We arrived home in short order. Shelly popped open the trunk and stuffed the turkey under her arm.  She’d zip tied the bird’s feet together and had no difficulty making it cooperate. I hooked the horn for several seconds while Shelly took cover behind a large pepper tree. The noise created enough distraction for us to climb to the roof and reenter the house.

That’s enough adventure to last me for a good long time. Funny thing how the big hunters were saved by the very turkey they meant to eat. There’s no telling if we’d have found the garage door on our own before overrun by rotters.

In conclusion, this promises to be a most wonderful Thanksgiving, if the smell coming from the kitchen is any indication. I truly never expected to taste turkey ever again.

Happy Thanksgiving to all.

Mission accomplished.

Operation: Turkey–11/20/12

We made our way down to the creek by following the old horse tails that wind through the hills. We’ve had little rain this year and the water is only ankle deep for the most part. Shelly searched the sandy shore for bird tracks and gave me a withering look when I laughed at her. To her credit, she did find some tracks, though they were those of some mammal and not a bird. The tracks of a coyote, dog, or raccoon I reckon they were by gum, by cracky.

Daniel Boone Painting

Daniel Boone Painting (Photo credit: amslerPIX)

To my discomfort, there were also some odd scuff-like marks that looked to have been left by a rotter. Then again, the tracks could have been left by some small animal dragging its prey over the sand. I’ll be the first to admit I’m no Daniel Boone. I’ll also admit I never believed there was a turkey running around these parts, but there is. I heard one with my own ears towards sunset last night. Even I know what a turkey sounds like.

We saw no sense in trying to hunt the bird in the dark and called it a day. We made our way to a house we’d checked out earlier and deemed safe for the night. Safe or not, we slept in an upstairs room and barricaded the door for good measure.

It’s now the morning of the twentieth and we’re getting ready to bag us a turkey. Now that I know one exists, I’m actually raring to go. Our only problem: how do we finish the job. All we have are a couple 9mm handguns, and neither of us are expert marksmen. We can probably get away with a shot or two without attracting a horde of living dead down on us, but to just start blasting away is out of the question. I guess we’ll play it by ear.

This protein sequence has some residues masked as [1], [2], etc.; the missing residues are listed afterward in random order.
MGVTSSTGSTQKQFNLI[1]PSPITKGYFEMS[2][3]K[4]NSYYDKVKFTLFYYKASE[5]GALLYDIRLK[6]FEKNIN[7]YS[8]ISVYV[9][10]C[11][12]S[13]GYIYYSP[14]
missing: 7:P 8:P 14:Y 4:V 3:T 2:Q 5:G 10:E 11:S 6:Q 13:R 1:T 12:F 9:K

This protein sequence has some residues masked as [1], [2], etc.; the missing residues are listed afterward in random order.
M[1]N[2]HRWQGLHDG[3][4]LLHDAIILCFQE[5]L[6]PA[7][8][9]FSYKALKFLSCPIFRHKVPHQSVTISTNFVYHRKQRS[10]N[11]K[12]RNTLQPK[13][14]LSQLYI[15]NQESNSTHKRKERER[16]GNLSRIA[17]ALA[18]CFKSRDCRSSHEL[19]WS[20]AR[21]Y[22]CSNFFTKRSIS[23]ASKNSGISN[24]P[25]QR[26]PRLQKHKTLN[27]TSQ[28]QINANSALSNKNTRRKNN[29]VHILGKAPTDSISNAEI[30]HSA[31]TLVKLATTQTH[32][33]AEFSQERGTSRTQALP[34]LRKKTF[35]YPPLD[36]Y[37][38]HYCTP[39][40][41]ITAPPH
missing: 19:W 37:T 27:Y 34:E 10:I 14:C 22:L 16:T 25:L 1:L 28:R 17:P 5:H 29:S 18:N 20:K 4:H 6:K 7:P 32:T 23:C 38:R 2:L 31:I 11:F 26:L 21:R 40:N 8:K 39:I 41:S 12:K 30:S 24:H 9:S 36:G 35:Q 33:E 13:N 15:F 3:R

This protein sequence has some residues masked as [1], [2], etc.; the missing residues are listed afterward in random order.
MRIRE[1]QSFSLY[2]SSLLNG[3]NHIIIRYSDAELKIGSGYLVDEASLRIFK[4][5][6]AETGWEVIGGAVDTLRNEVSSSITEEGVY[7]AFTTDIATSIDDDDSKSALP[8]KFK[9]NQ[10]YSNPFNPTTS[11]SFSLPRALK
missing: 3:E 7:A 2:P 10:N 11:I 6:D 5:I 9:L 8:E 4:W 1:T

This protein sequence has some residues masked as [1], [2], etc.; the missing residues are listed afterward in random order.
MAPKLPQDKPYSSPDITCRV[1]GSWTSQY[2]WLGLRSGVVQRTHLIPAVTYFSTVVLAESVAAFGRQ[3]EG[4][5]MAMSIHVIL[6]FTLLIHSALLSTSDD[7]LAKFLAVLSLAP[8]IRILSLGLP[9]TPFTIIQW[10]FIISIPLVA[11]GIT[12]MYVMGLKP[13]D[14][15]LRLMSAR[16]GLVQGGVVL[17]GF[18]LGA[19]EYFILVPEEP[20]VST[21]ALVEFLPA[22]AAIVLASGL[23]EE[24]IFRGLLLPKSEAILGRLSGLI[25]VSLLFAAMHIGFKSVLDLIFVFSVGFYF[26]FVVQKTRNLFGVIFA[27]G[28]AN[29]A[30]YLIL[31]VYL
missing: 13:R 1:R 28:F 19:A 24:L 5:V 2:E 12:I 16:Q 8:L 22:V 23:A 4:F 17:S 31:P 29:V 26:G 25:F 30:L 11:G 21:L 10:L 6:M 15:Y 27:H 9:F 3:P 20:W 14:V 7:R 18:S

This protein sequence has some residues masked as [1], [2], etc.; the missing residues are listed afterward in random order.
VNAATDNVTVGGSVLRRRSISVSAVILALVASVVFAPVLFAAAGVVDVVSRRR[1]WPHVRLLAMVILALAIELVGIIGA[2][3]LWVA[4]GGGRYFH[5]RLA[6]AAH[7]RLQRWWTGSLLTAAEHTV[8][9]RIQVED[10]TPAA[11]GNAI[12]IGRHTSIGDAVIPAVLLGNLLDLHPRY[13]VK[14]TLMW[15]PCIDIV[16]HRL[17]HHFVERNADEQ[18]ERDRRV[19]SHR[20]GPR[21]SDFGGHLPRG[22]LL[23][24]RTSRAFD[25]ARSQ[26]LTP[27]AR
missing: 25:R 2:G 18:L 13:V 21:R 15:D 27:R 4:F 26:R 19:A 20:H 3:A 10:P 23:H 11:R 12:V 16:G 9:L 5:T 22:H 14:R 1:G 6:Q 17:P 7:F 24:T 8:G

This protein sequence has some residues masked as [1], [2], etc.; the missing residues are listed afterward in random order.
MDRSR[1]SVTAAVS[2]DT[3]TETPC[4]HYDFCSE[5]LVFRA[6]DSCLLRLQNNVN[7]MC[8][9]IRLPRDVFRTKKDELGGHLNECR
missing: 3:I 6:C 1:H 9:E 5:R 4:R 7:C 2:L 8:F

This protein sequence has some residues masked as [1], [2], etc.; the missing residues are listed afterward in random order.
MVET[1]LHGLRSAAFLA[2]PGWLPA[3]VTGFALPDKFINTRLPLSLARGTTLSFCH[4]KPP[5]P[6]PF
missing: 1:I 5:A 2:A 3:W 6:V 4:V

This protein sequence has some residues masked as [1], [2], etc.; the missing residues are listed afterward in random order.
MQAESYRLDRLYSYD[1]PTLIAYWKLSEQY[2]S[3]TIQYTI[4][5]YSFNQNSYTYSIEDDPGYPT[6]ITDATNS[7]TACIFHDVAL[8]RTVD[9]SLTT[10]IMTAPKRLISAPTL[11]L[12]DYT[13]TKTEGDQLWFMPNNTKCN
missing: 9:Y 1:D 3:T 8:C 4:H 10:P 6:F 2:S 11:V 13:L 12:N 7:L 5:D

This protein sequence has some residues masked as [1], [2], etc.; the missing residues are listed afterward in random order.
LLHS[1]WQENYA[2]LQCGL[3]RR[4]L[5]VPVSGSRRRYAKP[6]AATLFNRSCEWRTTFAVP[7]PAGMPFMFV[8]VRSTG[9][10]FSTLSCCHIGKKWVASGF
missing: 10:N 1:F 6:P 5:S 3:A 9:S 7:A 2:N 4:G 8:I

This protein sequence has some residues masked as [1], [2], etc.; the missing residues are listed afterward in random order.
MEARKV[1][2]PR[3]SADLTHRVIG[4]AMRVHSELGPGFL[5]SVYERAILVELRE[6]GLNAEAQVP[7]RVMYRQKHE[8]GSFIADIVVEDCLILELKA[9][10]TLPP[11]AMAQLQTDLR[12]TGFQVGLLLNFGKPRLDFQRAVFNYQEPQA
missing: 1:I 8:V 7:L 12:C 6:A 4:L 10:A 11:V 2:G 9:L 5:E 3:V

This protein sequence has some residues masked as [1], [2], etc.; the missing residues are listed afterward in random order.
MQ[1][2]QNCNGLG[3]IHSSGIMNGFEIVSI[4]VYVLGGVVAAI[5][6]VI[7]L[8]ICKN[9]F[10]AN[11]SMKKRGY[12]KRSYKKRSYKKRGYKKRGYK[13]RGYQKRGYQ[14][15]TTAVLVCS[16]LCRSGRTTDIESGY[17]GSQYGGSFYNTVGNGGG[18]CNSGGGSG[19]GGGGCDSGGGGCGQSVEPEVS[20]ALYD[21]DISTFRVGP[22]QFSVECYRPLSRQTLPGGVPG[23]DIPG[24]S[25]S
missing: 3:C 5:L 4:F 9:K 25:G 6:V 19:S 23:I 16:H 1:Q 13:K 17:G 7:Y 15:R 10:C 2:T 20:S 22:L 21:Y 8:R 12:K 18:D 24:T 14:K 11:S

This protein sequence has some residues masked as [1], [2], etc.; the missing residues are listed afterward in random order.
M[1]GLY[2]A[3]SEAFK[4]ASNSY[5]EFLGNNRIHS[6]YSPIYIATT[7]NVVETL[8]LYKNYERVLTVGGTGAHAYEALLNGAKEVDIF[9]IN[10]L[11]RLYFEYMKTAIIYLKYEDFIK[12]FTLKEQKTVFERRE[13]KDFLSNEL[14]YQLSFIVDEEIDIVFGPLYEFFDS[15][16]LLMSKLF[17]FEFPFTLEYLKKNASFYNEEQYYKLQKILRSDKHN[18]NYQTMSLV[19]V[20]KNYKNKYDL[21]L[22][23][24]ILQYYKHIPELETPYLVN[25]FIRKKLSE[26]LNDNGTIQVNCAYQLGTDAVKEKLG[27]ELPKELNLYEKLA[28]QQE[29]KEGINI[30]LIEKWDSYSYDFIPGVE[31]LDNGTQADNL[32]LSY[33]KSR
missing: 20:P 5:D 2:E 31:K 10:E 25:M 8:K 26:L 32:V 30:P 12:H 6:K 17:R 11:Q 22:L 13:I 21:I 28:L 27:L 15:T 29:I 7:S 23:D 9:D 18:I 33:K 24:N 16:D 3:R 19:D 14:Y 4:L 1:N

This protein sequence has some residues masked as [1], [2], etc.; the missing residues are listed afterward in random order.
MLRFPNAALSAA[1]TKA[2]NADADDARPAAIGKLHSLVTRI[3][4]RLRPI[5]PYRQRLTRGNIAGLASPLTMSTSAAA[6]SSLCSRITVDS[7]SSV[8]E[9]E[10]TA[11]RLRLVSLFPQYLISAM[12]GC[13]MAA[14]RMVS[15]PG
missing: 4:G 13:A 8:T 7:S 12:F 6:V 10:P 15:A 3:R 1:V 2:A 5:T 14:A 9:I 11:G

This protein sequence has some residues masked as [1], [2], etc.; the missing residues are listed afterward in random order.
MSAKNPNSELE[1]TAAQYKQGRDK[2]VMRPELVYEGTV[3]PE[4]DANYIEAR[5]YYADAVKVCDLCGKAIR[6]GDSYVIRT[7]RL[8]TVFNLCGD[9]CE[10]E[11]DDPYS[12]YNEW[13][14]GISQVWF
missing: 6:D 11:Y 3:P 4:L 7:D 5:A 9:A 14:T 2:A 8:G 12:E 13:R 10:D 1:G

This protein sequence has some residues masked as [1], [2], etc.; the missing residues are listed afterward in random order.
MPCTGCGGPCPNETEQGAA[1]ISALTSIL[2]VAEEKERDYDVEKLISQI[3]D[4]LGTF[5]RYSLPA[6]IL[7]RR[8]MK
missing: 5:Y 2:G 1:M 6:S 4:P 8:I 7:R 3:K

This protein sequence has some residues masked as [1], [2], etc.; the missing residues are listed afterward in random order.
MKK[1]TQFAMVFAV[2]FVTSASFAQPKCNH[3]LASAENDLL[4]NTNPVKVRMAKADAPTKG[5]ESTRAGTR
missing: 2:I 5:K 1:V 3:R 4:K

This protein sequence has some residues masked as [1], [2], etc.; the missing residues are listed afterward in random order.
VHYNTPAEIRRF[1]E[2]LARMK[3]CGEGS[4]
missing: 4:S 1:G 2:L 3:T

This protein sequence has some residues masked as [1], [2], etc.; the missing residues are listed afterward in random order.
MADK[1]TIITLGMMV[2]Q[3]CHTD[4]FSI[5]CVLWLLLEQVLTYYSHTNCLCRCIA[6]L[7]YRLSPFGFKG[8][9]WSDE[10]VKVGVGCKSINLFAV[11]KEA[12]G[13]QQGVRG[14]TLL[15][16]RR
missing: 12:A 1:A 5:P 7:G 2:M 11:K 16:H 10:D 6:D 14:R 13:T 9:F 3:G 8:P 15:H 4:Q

The internet’s not presently working. I’ll post this when I get the chance.

Operation: Turkey–11/19/12

PAINTER WORKING ON CHAIN LINK FENCE - NARA - 5...

PAINTER WORKING ON CHAIN LINK FENCE – NARA – 549962 (Photo credit: Wikipedia)

Shelly wouldn’t discuss Operation Turkey until we awoke this morning. We had breakfast––mostly coffee––and I stated my objections to which she responded like a mother dismissing a monster under a child’s bed.

Shelly decided to travel light, taking only our weapons and a few water bottles. The deserted houses scattered about the countryside were to provide us with whatever food and shelter we might need. It all seemed like a lot of bother to me. The houses are some of the worse places imaginable. So many people boarded up their widows and died of the plague only to arise as rotters trapped inside their own homes.

Anyhow, our first order of business was to get out of the house in one piece. Courtesy of Derik, we have about a dozen rotters residing on the property who perked up as soon as we opened the upstairs window. We needed to not only get away in one piece, but we needed to get far enough ahead of any pursuit so our scent couldn’t be followed.

Our plan was simple. Taking a low tech approach, we tied rope and sheets together for our departure. Shelly manned the rope while I skirted the edge of roof, hollering and waving at our unwanted quests, luring them to me. There’s an L shaped section of chain link fence buttressed against a corner of the house. One of my many unfinished home improvement projects, the fence is wide open at one end but was adequate for our purposes.

I started drawing attention to myself while standing above the fence. From there, I made my way around the house until every rotter in sight wanted a piece of me. By the time I got back to where I’d begun, Shelly had lowered the rope to the ground and the rotters pressed against the closed section of fence as we descended. They could have been on us in seconds if they’d thought to walk back to the opening and around.